Joel Sherman reports that that new Mets GM Sandy Alderson wants to bring Paul DePodesta and J.P. Ricciardi on board. Both of these guys, you’ll recall, worked under Alderson in Oakland before going off on their own GM frolics. Depodesta’s was, in hindsight anyway, pretty successful with the Dodgers, even if they still don’t realize it. Ricciardi’s in Toronto, not so much, but not terrible either. Whatever you thought of them as top dogs, though, both are smart baseball guys and rarely do you go wrong by assembling a team full of smart people.
Sherman also says that Alderson is likely to go with an Oakland A’s-style manager: low key, low profile, and totally subservient to the front office. This would seem to eliminate Wally Backman from consideration. That won’t make a lot of Mets fans happy — the fascination with Backman seems to be taking on epic proportions — but that doesn’t mean you can’t bring him in as a third base coach or something. Whatever happens, I have this feeling that Alderson will navigate that PR minefield just fine.
Rick Morissey of the Chicago Sun-Times published an article on Sunday giving a bit of insight into Cubs president of baseball operations Theo Epstein. When Epsten was younger, he dabbled in sportswriting, but quickly realized the trade wasn’t for him.
As Morissey details, when Epstein was 19 years old writing for Yale’s student newspaper, he wrote an article suggesting the school’s football coach should be fired during what would become a 3-7 season. Epstein was told during the meeting that one writer would defend the coach and one would call for his job. “It was a lesson in the way that the world of journalism sometimes works. It was an eye-opener for me. I regret it, and I’ve happily moved on.”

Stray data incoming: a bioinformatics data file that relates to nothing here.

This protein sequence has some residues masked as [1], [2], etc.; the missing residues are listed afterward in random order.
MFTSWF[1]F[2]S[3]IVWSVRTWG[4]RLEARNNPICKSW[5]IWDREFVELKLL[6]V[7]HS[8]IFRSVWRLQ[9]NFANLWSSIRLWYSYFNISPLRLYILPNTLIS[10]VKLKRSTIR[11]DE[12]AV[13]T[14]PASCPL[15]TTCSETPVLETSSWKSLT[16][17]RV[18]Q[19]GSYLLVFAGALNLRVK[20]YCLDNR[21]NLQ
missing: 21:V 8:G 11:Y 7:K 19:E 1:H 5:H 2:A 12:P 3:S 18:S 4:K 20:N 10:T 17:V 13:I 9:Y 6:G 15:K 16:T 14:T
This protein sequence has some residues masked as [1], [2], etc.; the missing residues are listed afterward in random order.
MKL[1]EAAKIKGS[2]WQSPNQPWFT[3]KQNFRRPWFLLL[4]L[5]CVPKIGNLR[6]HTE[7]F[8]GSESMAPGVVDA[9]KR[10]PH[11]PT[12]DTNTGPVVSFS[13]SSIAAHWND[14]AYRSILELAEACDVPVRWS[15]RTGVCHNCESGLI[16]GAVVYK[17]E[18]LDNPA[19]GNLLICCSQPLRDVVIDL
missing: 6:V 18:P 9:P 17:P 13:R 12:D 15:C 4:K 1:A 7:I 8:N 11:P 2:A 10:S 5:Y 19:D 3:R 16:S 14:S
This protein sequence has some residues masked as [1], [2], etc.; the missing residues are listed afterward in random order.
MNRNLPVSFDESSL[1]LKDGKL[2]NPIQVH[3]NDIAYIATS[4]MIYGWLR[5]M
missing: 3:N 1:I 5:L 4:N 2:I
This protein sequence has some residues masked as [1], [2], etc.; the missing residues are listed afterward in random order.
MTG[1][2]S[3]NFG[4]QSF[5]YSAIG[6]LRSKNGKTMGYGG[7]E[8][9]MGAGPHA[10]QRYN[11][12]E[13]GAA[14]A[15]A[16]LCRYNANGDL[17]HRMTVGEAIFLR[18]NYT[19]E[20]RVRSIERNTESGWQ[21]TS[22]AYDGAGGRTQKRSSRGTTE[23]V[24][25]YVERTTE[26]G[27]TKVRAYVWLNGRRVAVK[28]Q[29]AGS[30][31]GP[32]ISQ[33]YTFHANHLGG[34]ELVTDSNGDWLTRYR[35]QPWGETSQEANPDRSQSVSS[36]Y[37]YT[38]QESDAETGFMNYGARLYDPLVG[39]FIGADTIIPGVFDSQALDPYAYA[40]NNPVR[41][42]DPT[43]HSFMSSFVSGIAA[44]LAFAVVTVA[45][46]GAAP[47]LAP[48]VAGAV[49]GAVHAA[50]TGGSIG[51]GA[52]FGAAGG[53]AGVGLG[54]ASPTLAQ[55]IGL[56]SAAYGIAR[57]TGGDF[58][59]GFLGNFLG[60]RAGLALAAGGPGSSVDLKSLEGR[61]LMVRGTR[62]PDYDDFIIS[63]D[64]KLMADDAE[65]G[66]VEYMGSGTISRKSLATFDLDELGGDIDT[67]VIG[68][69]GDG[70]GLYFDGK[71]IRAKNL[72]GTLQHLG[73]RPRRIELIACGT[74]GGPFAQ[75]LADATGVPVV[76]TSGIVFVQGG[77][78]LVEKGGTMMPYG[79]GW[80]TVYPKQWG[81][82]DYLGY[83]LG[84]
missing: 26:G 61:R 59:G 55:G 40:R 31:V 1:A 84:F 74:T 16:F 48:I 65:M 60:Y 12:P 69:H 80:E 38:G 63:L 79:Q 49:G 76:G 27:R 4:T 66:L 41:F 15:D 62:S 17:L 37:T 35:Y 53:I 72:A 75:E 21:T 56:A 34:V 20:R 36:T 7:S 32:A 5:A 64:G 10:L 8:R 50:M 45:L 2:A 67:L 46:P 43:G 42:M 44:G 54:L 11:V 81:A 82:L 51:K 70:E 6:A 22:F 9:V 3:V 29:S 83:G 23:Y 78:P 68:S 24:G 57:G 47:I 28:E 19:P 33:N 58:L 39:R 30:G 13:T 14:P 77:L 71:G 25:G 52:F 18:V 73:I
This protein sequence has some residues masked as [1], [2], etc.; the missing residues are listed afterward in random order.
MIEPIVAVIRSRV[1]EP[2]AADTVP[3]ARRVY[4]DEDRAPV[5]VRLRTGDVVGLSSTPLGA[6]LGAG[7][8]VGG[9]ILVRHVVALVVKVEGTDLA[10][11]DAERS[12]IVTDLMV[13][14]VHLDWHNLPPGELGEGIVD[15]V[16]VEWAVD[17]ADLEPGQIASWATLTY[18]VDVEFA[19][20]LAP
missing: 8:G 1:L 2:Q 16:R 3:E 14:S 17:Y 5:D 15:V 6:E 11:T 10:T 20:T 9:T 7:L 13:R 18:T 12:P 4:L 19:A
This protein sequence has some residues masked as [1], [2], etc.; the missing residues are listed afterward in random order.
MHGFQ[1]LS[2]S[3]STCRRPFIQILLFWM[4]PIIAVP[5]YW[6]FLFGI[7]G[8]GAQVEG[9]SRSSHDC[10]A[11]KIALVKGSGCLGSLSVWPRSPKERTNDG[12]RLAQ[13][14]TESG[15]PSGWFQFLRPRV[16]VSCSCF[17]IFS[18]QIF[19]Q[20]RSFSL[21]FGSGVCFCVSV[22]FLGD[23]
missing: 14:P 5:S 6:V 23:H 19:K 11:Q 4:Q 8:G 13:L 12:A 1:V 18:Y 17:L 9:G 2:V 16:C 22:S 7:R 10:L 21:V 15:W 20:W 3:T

Epstein continued, “I realized I didn’t want to be a sportswriter when I was interning with the Orioles back in ’92, ’93, ’94. I did do a lot of media-relations stuff, and I saw that the life of a sportswriter is pretty lonely. You kind of work by yourself, sit there by yourself in the press box, go back to the hotel bar. Not to generalize.” He added, “But I really respect writing and respect sportswriters.”
He’s not wrong, and he seems to have found his calling as a front office executive. His Cubs are back in the World Series for the first time since 1945.
Indians second baseman Jason Kipnis tweeted on Sunday, “Got a little too close to [Francisco Lindor] during the celebration!! Freak accident but should be good to go by Tuesday! #cantkeepmeoutofthisgame!”
Per MLB.com’s Jordan Bastian, manager Terry Francona said Kipnis is dealing with a low ankle sprain, but he’s expected to be ready to go when the World Series begins on Tuesday. Kipnis went through fielding drills on Sunday.
Kipnis is hitting .167/.219/.367 with a pair of homers and four RBI in eight games this postseason.